Almost to a mic, the large-diaphragm condensers using the omnidirectional pattern were better than any of the other configurations of the same mics; they picked up the high-frequency sound of the high strings and the pick much better (and the bidirectional pattern on a couple was kinda muffled). Outside of the omnis, the Beyer, the EV650, and the AKG 451, everything else was too muddy, and in a busy mix the guitar would get lost because there was no high-frequency distinctness to cut through.

        1. The problem here is that you don’t know how “muddy” that particular guitar sounds like to begin with, so there’s no comparison in what it should sound like.

          Maybe all the “clear” sounding mics were simply over-emphasizing and the ribbon mics were in fact more true to life. Another effect is the pattern of the mic – where it’s pointed at on the guitar – highly directional mics are prone to pick up the sound from the strings more than from the ambient room which damps the higher frequencies.

          1. For an effect, just listen to the video and with every muddy mic, cup your earlobes a bit forward towards the speakers. Surprise – it sounds brighter because you’re changing your own “mic pattern” to exclude the lower frequency sounds from elsewhere in the listening space.

        1. And they are easy as hell to break-at least the old ones (although I have been fixing a lot of Heils lately). I feel like they have a place-like in a studio vault in their cushioned cases and on ebay. There are far better mics that don’t suffer these mics shortcomings but hey folks have opinions…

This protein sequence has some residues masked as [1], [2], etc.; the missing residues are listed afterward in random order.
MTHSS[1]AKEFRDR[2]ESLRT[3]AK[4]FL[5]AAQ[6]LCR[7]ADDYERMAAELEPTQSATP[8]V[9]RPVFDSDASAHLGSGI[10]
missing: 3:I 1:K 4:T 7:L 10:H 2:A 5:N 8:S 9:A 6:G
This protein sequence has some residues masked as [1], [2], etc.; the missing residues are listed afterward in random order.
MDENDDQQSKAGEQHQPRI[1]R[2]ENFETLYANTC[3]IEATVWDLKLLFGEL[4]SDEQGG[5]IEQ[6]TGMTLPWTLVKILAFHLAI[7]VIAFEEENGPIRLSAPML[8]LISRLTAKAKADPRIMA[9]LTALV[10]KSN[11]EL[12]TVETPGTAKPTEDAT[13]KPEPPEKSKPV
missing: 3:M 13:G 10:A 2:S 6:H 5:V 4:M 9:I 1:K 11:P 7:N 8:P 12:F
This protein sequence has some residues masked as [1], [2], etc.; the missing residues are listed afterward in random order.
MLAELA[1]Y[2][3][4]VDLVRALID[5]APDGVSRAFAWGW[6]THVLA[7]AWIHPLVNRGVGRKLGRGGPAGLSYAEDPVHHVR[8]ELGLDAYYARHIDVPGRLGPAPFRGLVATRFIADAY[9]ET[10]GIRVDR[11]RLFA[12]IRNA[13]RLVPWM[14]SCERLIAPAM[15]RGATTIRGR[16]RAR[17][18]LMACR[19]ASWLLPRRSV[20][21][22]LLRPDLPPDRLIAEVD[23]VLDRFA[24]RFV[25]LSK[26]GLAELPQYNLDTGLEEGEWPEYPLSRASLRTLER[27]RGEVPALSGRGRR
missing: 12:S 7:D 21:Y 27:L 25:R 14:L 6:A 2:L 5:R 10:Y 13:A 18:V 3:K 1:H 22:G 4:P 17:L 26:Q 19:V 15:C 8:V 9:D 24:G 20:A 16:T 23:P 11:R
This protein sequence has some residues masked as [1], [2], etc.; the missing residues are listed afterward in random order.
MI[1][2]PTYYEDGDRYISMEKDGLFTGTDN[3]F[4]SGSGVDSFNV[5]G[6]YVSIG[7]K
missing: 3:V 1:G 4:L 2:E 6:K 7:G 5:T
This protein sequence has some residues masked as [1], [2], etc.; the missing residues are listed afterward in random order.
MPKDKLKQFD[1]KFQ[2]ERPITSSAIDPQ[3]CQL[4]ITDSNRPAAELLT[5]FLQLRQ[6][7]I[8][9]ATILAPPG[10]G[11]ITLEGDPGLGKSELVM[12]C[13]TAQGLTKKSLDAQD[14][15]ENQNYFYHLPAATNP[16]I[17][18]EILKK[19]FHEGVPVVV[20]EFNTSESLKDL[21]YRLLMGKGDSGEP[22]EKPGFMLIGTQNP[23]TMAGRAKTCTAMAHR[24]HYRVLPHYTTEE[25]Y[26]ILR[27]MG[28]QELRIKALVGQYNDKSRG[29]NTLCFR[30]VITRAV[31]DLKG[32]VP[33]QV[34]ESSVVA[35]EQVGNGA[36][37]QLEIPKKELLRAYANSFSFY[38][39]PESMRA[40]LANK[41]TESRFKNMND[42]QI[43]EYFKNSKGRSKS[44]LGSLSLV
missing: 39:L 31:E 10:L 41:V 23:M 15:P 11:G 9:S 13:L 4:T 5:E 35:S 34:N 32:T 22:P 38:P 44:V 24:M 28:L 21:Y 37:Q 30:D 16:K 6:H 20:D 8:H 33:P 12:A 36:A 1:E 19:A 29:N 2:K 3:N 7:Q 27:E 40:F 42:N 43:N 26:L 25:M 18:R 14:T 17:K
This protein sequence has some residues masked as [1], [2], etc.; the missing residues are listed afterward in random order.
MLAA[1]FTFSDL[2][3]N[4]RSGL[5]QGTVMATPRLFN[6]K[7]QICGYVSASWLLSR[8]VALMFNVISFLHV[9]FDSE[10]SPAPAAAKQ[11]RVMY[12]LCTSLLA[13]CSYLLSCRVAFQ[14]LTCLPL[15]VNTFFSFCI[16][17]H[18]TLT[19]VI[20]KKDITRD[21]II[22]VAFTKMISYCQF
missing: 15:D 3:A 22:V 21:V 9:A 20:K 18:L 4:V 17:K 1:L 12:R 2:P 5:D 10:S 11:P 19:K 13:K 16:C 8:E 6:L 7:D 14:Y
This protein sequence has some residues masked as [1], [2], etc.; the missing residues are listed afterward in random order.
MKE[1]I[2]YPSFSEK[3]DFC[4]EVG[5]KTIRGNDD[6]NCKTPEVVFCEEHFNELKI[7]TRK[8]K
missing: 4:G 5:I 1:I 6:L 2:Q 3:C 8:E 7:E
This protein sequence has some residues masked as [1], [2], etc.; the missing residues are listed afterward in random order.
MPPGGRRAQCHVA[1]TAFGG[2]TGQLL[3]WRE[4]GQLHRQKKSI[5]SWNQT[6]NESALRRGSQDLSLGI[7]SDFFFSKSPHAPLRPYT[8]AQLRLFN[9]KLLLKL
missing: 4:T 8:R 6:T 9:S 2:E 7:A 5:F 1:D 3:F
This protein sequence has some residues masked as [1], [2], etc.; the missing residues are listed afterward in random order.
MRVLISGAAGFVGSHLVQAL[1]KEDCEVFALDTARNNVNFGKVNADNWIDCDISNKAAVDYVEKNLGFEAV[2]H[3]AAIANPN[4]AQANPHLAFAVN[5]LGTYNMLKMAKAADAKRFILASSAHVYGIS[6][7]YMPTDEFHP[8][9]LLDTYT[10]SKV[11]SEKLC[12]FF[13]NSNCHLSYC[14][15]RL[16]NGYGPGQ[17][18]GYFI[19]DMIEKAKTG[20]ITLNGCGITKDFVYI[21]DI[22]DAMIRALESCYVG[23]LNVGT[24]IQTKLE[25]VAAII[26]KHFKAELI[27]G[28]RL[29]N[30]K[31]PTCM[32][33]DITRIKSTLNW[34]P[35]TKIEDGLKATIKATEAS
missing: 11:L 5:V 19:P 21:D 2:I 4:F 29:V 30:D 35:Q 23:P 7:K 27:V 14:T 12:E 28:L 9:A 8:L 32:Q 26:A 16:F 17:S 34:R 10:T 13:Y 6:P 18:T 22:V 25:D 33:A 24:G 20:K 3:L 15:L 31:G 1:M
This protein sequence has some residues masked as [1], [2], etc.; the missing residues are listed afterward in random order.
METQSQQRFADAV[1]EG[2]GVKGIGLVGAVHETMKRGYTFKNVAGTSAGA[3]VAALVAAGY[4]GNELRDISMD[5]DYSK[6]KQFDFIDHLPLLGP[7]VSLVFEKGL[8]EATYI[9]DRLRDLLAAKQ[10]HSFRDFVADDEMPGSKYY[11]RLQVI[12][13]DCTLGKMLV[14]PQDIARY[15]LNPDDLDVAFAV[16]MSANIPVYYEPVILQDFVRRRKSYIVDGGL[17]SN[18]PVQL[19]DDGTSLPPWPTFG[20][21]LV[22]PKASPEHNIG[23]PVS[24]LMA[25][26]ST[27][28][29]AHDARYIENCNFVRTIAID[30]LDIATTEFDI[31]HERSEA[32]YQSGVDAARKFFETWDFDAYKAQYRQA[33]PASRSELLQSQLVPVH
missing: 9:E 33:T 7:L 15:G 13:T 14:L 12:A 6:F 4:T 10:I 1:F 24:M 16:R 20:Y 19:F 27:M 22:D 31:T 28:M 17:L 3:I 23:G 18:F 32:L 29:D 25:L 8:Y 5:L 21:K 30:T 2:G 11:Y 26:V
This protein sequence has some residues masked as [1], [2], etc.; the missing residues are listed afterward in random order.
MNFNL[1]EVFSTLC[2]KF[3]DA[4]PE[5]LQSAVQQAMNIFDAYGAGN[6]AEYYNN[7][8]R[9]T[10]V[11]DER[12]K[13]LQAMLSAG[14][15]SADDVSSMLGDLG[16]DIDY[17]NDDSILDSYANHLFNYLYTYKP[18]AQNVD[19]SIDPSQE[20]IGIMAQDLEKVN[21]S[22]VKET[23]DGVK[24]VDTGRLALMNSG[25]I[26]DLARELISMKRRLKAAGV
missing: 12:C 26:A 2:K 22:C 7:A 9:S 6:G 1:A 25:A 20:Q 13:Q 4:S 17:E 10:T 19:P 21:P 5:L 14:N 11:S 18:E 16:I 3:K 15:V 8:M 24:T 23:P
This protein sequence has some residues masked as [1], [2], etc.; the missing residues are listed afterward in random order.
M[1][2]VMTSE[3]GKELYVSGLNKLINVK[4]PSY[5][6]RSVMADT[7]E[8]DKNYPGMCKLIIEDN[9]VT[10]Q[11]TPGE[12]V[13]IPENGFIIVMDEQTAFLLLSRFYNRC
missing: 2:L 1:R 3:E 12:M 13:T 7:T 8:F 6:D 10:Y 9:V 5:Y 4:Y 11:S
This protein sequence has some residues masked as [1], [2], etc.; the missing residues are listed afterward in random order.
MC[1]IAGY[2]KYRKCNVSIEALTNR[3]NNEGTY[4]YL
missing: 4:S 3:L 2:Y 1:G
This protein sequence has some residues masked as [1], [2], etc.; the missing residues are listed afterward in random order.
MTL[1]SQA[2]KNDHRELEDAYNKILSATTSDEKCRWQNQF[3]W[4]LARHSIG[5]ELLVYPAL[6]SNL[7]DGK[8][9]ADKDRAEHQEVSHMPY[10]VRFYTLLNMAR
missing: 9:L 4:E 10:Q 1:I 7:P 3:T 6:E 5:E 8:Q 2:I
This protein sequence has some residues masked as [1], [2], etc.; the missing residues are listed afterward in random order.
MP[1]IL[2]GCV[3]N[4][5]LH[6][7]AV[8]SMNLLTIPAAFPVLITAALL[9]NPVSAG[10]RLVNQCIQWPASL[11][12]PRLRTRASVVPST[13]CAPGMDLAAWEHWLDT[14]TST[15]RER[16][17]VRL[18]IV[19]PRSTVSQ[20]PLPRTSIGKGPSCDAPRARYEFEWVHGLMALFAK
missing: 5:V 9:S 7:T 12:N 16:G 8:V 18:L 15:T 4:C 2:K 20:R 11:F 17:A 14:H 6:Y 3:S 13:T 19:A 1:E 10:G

The muddiness mainly comes into play when you have hi freq coming in along with the low so it gets burned off in the hi’s fluttering. They are decent room mics I guess.

        2. Good != Loud

          The high frequency response of ribbons is typically quite low, but it’s a very flat, smooth top end compared to the much more peaky top end of many condenser microphones. You have to EQ it up but they take EQ beautifully because of this.

    4. The Electro-Voice 660, the AKG 820, and the Beyer M500. Because those sound like I can hear all 6 strings separately (even after YouTube compression and a cell-phone speaker). With different speakers I’m certain I’d have a different opinion. But mostly, they sound like what I would want the raw sound to sound like.

    5. Since you ask, yes the shure ones sound smoother for music but less exact, except the shure you mentioned seems to go more exact while still retaining the musically pleasing sound.
      Although it’s true that it probably depends i the end to what you are recording, a group of instruments or the human voice might sound better with other ones.

      But, since I sort of like exactness I do like some of the AT ones, since they are less smoothed out it seems.
      However in the end if I needed something recorded professionally I’d leave it to the audio engineer since I would find it hard to decide and there’s too many choices and factors for me to keep interested in the details.

      And while I’m typing, I don’t like it when the low sound of the guitar reverberates too much, even when if you hear a guitar live that is audible to your ears like that too, but I like a recording to tone that down a bit.

      Oh and disclaimer: I know shit-all about music and I’m not really into music.

  2. First you are hearing at most a 196k AAC stream of audio. Good but not audition worthy. Not even for one voice on a mic.
    I have 2 birdcage mics, getting close to one you can get warm and wonderfully rich. With my bass range I can get that satisfying sound now gone from the Fred Childs of NPR, where they modulate up frequently and come off like kindergarten teachers or golf announcers at a funeral.